The legal process of establishing the identity and parental rights of a child’s (or children’s) father is known as paternity. Although most fathers are granted paternity rights at birth, there are instances where parental rights are not established until the father or another qualified party petitions it with the appropriate court. This is especially true for unmarried parents who are required file acknowledgements of paternity after their child’s birth or fathers who are involuntarily establishing paternity through adjudicatory measures.
If the child’s paternity is never established, the father will not be granted parental rights and cannot legally make critical decisions for the child’s health, safety, religion, schooling, etc. Without proof of paternity, the custodial guardian of the child (whether that’s their biological mother or a different party) can even deny the father the ability to visit or see the child. In some cases, individuals will petition the court for a paternity test in order to disprove their hereditary link to the child. This is often executed when the mother of the child requests child support for the child’s best interests.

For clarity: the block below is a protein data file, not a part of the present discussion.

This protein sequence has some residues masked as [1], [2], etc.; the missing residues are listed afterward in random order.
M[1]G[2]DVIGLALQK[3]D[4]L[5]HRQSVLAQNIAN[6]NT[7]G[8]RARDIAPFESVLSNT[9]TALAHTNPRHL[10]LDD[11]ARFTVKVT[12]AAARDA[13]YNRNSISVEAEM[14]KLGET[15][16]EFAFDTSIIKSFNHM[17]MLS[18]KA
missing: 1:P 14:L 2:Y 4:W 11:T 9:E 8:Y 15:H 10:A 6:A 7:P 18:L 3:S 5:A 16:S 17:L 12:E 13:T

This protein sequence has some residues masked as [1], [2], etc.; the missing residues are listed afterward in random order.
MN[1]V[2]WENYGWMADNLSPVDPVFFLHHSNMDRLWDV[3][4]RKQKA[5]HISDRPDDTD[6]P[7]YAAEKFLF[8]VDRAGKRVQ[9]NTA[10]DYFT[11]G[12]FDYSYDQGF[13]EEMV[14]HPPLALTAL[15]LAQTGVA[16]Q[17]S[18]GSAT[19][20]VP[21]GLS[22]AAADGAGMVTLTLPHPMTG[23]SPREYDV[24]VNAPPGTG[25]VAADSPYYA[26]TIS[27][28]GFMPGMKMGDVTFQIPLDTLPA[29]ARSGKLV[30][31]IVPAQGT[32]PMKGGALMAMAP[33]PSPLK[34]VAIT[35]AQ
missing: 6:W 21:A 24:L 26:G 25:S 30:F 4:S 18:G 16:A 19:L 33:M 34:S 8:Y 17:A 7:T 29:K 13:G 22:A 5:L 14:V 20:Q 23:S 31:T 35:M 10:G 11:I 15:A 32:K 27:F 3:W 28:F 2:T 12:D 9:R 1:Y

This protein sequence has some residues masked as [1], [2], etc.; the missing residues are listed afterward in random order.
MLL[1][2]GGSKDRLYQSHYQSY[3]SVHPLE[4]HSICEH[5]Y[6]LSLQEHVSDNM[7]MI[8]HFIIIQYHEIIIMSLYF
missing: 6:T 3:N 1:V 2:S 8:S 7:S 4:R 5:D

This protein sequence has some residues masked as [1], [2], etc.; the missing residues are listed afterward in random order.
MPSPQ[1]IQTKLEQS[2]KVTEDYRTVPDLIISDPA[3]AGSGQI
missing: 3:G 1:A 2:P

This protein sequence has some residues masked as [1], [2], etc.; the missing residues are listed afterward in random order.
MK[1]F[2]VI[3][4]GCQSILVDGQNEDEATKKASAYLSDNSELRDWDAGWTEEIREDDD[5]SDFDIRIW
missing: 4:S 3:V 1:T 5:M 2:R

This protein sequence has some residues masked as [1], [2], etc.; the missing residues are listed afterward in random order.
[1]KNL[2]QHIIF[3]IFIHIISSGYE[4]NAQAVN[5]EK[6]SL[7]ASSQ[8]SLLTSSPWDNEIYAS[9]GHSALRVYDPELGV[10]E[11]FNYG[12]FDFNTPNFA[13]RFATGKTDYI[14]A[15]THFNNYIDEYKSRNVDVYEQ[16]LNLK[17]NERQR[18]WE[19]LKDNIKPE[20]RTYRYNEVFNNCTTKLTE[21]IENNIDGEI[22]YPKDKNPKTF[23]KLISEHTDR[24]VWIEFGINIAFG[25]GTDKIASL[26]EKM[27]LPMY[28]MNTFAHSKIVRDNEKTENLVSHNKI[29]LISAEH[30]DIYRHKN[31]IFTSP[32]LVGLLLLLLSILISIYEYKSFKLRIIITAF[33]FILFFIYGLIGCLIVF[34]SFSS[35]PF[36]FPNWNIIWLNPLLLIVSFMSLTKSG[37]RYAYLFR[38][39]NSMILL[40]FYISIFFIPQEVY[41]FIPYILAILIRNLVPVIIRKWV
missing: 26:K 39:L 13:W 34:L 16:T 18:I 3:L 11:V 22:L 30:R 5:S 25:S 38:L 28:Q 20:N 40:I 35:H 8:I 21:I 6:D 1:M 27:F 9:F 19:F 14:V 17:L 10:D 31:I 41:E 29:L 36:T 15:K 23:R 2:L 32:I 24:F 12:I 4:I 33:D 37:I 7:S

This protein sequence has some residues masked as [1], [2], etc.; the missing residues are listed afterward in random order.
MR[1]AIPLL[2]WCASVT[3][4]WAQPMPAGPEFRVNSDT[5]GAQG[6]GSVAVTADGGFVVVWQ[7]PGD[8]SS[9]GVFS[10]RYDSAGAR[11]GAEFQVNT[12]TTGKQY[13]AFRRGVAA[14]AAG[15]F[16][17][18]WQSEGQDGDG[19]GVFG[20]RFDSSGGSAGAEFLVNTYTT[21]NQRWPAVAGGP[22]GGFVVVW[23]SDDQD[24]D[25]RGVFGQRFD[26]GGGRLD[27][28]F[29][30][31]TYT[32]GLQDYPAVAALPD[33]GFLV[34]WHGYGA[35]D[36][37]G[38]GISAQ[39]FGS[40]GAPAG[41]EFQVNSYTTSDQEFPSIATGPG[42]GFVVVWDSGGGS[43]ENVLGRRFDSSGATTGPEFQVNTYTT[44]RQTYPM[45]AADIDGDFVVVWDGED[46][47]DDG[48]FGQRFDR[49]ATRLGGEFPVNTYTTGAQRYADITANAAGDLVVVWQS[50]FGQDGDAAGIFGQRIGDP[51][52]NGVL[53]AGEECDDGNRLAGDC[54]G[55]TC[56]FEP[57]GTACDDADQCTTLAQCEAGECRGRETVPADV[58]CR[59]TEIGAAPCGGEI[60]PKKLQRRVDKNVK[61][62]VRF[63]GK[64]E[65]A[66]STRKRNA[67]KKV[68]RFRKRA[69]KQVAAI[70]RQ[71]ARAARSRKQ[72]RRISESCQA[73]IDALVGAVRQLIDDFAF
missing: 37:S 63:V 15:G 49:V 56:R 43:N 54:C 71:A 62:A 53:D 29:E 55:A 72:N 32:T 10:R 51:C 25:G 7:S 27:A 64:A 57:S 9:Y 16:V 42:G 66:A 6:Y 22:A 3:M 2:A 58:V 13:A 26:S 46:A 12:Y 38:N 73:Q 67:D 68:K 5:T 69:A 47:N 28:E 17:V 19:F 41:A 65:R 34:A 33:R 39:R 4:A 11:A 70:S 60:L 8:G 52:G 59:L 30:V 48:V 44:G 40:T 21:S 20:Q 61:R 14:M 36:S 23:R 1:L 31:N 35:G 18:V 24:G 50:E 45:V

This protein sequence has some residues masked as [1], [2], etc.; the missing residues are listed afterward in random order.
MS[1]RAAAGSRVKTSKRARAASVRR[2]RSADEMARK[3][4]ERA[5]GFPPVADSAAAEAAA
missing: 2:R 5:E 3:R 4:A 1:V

Houston Paternity Lawyer
If you’re petitioning for paternity or the court has summoned you to determine the paternity of a child, contact Horak Law. Family law attorney Matthew Horak and his team at Horak Law have spent over a decade practicing law and can take on your case with ease. Both Attorney Horak and his team can assist with filing and guide you through the legal process so you’re fully prepared and know your legal rights once you step foot in that court room.
Paternity can be a sensitive topic for some families, so opening a legal case may feel daunting. Don’t let the courts intimidate you. Call Horak Law to get answers to your burning questions and obtain valuable advice on what the next best steps are for your paternity case. Schedule your first consultation today at (713) 225-8000 or simply submit an online contact form.
Horak Law has offices in both Houston and The Woodlands, TX. However, we accept clients throughout the State including Brazoria County, Galveston County, Harris County, Waller County, Montgomery County, Liberty County, and Fort Bend County.
Voluntary Establishment of Paternity in Texas
The State of Texas does allow interested fathers to establish a father-child relationship voluntarily. According to Texas’s laws, the mother-child relationship is automatically established if they meet the following criteria: